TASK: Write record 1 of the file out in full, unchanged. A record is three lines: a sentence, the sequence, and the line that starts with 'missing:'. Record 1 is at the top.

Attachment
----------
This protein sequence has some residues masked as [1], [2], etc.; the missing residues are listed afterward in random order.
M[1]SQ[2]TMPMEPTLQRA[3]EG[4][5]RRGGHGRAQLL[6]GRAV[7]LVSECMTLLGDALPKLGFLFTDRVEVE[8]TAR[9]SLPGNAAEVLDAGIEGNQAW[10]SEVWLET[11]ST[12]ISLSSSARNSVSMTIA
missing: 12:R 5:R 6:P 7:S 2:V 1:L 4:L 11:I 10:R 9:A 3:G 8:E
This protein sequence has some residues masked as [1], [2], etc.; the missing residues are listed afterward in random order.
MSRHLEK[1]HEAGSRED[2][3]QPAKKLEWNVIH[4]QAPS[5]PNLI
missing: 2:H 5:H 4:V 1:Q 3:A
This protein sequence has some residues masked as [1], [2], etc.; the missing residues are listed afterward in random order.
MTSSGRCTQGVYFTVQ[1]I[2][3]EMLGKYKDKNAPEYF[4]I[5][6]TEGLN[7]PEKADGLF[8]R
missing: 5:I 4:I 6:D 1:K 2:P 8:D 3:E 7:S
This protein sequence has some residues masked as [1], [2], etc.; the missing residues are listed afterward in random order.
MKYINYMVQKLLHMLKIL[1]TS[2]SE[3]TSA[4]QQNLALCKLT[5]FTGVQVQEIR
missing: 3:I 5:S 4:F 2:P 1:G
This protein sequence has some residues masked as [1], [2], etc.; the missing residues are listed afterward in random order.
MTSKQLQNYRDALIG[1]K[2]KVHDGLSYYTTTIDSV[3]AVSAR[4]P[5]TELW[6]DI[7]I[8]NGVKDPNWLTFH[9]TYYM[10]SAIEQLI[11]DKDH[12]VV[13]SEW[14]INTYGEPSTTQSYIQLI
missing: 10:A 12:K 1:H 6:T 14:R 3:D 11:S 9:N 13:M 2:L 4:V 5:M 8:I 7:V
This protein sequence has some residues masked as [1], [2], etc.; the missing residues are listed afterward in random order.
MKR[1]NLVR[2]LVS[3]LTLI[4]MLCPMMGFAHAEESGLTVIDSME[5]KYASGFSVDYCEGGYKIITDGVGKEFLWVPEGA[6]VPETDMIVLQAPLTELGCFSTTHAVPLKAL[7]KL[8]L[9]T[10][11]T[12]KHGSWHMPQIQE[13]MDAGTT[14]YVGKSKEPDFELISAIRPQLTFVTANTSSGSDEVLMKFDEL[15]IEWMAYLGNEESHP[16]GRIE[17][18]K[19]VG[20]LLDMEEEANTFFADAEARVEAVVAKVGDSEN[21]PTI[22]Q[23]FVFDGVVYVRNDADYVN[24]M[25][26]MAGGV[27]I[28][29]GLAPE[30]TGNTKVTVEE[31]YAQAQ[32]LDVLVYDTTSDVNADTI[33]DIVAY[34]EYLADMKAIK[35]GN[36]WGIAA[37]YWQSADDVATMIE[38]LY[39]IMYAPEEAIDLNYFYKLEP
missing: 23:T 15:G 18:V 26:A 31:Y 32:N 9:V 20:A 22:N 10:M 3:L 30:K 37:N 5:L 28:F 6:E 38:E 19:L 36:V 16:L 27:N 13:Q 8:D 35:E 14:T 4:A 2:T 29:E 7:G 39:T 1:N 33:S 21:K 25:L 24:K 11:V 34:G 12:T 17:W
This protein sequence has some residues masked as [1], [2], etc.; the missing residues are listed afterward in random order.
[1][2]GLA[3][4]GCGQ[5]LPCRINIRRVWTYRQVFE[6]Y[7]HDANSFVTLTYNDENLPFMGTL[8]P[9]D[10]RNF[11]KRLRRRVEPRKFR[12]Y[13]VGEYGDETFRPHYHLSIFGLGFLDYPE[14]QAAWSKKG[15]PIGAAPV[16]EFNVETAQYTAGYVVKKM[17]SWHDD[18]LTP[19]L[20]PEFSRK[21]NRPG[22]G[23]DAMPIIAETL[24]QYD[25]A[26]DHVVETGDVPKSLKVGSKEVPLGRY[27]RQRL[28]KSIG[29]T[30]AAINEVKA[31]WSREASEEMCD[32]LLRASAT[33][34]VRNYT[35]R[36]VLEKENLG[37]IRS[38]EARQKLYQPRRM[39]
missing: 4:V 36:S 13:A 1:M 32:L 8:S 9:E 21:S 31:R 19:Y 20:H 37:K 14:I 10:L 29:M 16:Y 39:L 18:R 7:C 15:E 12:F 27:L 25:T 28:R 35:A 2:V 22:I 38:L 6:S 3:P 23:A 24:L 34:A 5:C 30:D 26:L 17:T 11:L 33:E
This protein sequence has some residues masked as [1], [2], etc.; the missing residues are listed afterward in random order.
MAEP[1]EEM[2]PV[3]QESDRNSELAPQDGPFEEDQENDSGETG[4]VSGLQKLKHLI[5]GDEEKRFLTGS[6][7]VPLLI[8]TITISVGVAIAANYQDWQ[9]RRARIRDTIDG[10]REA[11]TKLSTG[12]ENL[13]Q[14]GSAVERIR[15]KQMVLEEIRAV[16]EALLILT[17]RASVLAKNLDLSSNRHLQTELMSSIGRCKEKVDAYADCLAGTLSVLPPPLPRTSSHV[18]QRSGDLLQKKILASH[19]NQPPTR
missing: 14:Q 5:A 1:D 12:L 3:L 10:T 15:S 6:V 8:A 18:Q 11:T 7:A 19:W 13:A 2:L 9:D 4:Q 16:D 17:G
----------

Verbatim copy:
This protein sequence has some residues masked as [1], [2], etc.; the missing residues are listed afterward in random order.
M[1]SQ[2]TMPMEPTLQRA[3]EG[4][5]RRGGHGRAQLL[6]GRAV[7]LVSECMTLLGDALPKLGFLFTDRVEVE[8]TAR[9]SLPGNAAEVLDAGIEGNQAW[10]SEVWLET[11]ST[12]ISLSSSARNSVSMTIA
missing: 12:R 5:R 6:P 7:S 2:V 1:L 4:L 11:I 10:R 9:A 3:G 8:E